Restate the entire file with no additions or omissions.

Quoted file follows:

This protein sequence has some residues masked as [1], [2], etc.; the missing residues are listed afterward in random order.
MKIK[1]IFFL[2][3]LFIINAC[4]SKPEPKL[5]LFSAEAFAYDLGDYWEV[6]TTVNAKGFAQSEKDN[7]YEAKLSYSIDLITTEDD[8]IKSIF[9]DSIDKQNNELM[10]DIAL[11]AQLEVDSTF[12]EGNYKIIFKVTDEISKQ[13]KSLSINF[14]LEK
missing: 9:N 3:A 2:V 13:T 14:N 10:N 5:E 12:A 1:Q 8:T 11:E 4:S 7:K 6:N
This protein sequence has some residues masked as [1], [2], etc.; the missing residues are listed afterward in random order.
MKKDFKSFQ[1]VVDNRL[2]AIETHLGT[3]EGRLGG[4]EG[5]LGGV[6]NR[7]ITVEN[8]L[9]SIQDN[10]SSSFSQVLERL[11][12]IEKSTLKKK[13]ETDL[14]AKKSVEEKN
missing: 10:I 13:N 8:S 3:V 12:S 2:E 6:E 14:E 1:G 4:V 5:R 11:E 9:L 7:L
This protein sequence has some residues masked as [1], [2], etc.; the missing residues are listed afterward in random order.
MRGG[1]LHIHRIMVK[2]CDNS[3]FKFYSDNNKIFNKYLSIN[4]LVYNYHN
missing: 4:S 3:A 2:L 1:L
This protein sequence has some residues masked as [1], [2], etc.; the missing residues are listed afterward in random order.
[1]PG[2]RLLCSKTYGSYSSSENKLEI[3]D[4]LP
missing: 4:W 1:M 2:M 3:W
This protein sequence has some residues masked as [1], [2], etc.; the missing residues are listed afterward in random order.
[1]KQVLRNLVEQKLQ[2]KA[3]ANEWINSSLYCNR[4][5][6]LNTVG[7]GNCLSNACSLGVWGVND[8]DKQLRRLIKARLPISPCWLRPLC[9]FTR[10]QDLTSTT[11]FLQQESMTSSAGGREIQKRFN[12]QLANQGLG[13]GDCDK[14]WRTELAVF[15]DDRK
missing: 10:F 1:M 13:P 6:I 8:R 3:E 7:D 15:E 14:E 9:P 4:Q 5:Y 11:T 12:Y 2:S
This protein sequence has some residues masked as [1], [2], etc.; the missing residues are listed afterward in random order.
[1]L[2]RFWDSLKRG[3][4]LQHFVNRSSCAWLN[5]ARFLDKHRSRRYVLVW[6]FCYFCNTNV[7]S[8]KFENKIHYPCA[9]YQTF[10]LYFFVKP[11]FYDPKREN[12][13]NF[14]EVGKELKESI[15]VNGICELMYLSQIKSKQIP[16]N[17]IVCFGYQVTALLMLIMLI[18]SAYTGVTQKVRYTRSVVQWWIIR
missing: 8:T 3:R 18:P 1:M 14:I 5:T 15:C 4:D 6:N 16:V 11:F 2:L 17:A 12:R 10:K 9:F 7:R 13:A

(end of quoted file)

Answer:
This protein sequence has some residues masked as [1], [2], etc.; the missing residues are listed afterward in random order.
MKIK[1]IFFL[2][3]LFIINAC[4]SKPEPKL[5]LFSAEAFAYDLGDYWEV[6]TTVNAKGFAQSEKDN[7]YEAKLSYSIDLITTEDD[8]IKSIF[9]DSIDKQNNELM[10]DIAL[11]AQLEVDSTF[12]EGNYKIIFKVTDEISKQ[13]KSLSINF[14]LEK
missing: 9:N 3:A 2:V 13:T 14:N 10:N 5:E 12:A 1:Q 8:T 11:E 4:S 7:K 6:N
This protein sequence has some residues masked as [1], [2], etc.; the missing residues are listed afterward in random order.
MKKDFKSFQ[1]VVDNRL[2]AIETHLGT[3]EGRLGG[4]EG[5]LGGV[6]NR[7]ITVEN[8]L[9]SIQDN[10]SSSFSQVLERL[11][12]IEKSTLKKK[13]ETDL[14]AKKSVEEKN
missing: 10:I 13:N 8:S 3:V 12:S 2:E 6:E 14:E 1:G 4:V 5:R 11:E 9:L 7:L
This protein sequence has some residues masked as [1], [2], etc.; the missing residues are listed afterward in random order.
MRGG[1]LHIHRIMVK[2]CDNS[3]FKFYSDNNKIFNKYLSIN[4]LVYNYHN
missing: 4:S 3:A 2:L 1:L
This protein sequence has some residues masked as [1], [2], etc.; the missing residues are listed afterward in random order.
[1]PG[2]RLLCSKTYGSYSSSENKLEI[3]D[4]LP
missing: 4:W 1:M 2:M 3:W
This protein sequence has some residues masked as [1], [2], etc.; the missing residues are listed afterward in random order.
[1]KQVLRNLVEQKLQ[2]KA[3]ANEWINSSLYCNR[4][5][6]LNTVG[7]GNCLSNACSLGVWGVND[8]DKQLRRLIKARLPISPCWLRPLC[9]FTR[10]QDLTSTT[11]FLQQESMTSSAGGREIQKRFN[12]QLANQGLG[13]GDCDK[14]WRTELAVF[15]DDRK
missing: 10:F 1:M 13:P 6:I 8:R 3:E 7:D 15:E 14:E 9:P 4:Q 5:Y 11:T 12:Y 2:S
This protein sequence has some residues masked as [1], [2], etc.; the missing residues are listed afterward in random order.
[1]L[2]RFWDSLKRG[3][4]LQHFVNRSSCAWLN[5]ARFLDKHRSRRYVLVW[6]FCYFCNTNV[7]S[8]KFENKIHYPCA[9]YQTF[10]LYFFVKP[11]FYDPKREN[12][13]NF[14]EVGKELKESI[15]VNGICELMYLSQIKSKQIP[16]N[17]IVCFGYQVTALLMLIMLI[18]SAYTGVTQKVRYTRSVVQWWIIR
missing: 8:T 3:R 18:P 1:M 14:I 5:T 15:C 4:D 6:N 16:V 11:F 2:L 17:A 12:R 10:K 9:F 7:R 13:A